“The CBI will be working hard to ensure businesses receive the support they need – an champion this agenda with policy makers.

“We mustn’t forget that things are undoubtedly looking up – we have now have a market full of new and exciting finance options for firms.”

Alternative sources

Stuart Lunn, who launched the LendingCrowd platform last year alongside serial technology entrepreneur Bill Dobbie, told the summit about the different forms of alternative finance available to businesses, from peer-to-peer lending and invoice trading through to equity crowdfunding.

Lunn highlighted the benefits of crowd lending for both investors and borrowers, such as the ability to receive risk-adjusted returns and flexible access to capital.

So far, LendingCrowd has raised more than £1 million from in excess of 650 investors for 20 businesses.

Lunn pointed to successful examples, such as raising £73,000 from 20 investors for Sort My PC and £20,000 for Dalgety Bay-based Laundry Pro.

He said that one of the attractions for potential borrowers was that they could receive feedback from LendingCrowd’s staff on how their credit risk had been scored.

summit

Game for crowdfunding

Paul Farley (above), chief executive at Dundee-based TAG Games, explained why he had chosen LendingCrowd to raise £150,000.

TAG, which was founded in 2006, creates its own games as well as designing titles for clients including the BBC, Channel 4, Electronic Arts and Unisoft.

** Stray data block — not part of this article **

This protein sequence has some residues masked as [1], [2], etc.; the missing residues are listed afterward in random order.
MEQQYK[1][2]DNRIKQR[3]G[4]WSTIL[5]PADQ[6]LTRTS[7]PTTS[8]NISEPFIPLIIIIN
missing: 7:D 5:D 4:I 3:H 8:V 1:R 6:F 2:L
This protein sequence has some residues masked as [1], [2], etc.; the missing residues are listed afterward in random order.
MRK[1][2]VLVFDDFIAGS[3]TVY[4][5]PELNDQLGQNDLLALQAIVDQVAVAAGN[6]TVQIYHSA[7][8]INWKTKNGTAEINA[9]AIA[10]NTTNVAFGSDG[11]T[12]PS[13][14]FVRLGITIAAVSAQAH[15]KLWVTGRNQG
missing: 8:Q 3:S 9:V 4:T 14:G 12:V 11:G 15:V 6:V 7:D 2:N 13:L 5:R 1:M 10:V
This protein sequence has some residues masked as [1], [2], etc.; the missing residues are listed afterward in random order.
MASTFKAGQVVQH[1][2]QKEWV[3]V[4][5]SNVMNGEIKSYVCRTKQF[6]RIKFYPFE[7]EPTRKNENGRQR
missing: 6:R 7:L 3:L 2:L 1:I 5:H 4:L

Farley said that his company had raised seed financing but had struggled to borrow larger amounts of money because banks find it difficult to put a value on intangible assets such as intellectual property.

He added that the attractions of using LendingCrowd included the ability to pitch to multiple investors at the same time rather than having to tour around individual funders, as well as its competitive interest rates and easy-to-use website interface.

Farley revealed that TAG is halfway through raising £1m of equity funding and that it expects to double revenues during 2015.

Building brands for bucks

Simon Farrell, managing director at Edinburgh-based marketing design agency Tayburn, highlighted the way in which the internet had changed companies’ relationships with their own brands due to access to information and fragmentation of the media.

“You no longer control your brand,” Farrell explained. “Now it’s about doing remarkable things and being remarked upon.”

Farrell pointed to successful examples of companies doing “remarkable things” such as John Lewis’ Christmas advertisements and Waitrose redesigning its Essential-brand brown sauce bottle following a letter from a seven-year-old boy.

He also highlighted the success of his agency’s work on the People Make Glasgow marketing campaign, which made its way onto BBC Radio 1’s Big Weekend, Alicia Keyes’ speech at the MTV Europe Music Awards and even graffiti around the city.